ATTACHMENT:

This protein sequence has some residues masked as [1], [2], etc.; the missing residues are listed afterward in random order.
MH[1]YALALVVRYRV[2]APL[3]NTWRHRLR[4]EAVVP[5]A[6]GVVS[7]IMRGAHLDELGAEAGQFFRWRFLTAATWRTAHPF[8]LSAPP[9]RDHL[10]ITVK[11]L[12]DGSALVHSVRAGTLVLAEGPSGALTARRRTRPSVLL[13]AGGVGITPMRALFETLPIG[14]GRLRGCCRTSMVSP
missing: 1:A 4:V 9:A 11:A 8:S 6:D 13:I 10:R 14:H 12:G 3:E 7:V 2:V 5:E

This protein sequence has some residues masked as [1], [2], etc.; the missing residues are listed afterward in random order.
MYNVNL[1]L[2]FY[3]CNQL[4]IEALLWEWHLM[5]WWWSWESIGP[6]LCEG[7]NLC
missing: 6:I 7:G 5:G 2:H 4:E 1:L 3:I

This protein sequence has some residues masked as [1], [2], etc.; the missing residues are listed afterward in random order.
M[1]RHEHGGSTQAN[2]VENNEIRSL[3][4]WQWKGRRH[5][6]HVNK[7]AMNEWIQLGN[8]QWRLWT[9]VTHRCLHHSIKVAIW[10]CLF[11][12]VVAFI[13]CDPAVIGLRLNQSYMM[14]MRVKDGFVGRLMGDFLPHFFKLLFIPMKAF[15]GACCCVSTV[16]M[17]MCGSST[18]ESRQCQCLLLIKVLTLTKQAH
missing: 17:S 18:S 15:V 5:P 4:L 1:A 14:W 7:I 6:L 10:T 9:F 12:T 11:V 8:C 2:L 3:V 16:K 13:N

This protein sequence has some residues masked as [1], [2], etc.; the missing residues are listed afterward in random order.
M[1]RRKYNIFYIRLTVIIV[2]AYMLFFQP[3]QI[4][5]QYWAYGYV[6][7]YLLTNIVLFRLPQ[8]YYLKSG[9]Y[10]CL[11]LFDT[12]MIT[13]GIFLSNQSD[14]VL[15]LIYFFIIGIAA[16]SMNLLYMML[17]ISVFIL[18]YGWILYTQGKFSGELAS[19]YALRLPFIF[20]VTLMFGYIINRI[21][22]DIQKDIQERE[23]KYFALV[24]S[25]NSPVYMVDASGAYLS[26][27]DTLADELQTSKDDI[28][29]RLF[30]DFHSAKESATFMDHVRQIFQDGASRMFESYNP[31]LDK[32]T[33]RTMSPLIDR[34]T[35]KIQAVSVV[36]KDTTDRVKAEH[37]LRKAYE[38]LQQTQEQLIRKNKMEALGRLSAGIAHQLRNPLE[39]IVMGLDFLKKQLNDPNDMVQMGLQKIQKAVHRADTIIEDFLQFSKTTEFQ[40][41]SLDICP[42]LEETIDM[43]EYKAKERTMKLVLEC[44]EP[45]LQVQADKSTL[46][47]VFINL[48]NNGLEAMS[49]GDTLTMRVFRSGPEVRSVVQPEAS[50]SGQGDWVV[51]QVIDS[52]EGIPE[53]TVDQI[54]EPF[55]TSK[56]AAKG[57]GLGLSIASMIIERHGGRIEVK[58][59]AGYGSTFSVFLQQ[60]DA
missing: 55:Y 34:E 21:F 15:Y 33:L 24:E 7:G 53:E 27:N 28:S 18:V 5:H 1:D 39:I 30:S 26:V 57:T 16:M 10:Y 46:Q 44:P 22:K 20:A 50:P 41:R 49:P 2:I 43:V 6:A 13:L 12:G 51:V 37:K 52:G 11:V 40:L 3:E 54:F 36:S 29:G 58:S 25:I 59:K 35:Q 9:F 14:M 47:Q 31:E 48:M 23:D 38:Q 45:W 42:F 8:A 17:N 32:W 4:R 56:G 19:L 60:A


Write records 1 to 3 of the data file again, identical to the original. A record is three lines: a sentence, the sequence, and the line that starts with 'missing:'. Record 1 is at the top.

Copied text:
This protein sequence has some residues masked as [1], [2], etc.; the missing residues are listed afterward in random order.
MH[1]YALALVVRYRV[2]APL[3]NTWRHRLR[4]EAVVP[5]A[6]GVVS[7]IMRGAHLDELGAEAGQFFRWRFLTAATWRTAHPF[8]LSAPP[9]RDHL[10]ITVK[11]L[12]DGSALVHSVRAGTLVLAEGPSGALTARRRTRPSVLL[13]AGGVGITPMRALFETLPIG[14]GRLRGCCRTSMVSP
missing: 1:A 4:V 9:A 11:A 8:S 6:D 13:I 10:R 14:H 12:G 3:E 7:V 2:V 5:E

This protein sequence has some residues masked as [1], [2], etc.; the missing residues are listed afterward in random order.
MYNVNL[1]L[2]FY[3]CNQL[4]IEALLWEWHLM[5]WWWSWESIGP[6]LCEG[7]NLC
missing: 6:I 7:G 5:G 2:H 4:E 1:L 3:I

This protein sequence has some residues masked as [1], [2], etc.; the missing residues are listed afterward in random order.
M[1]RHEHGGSTQAN[2]VENNEIRSL[3][4]WQWKGRRH[5][6]HVNK[7]AMNEWIQLGN[8]QWRLWT[9]VTHRCLHHSIKVAIW[10]CLF[11][12]VVAFI[13]CDPAVIGLRLNQSYMM[14]MRVKDGFVGRLMGDFLPHFFKLLFIPMKAF[15]GACCCVSTV[16]M[17]MCGSST[18]ESRQCQCLLLIKVLTLTKQAH
missing: 17:S 18:S 15:V 5:P 4:L 1:A 14:W 7:I 6:L 10:T 9:F 12:T 11:V 8:C 2:L 3:V 16:K 13:N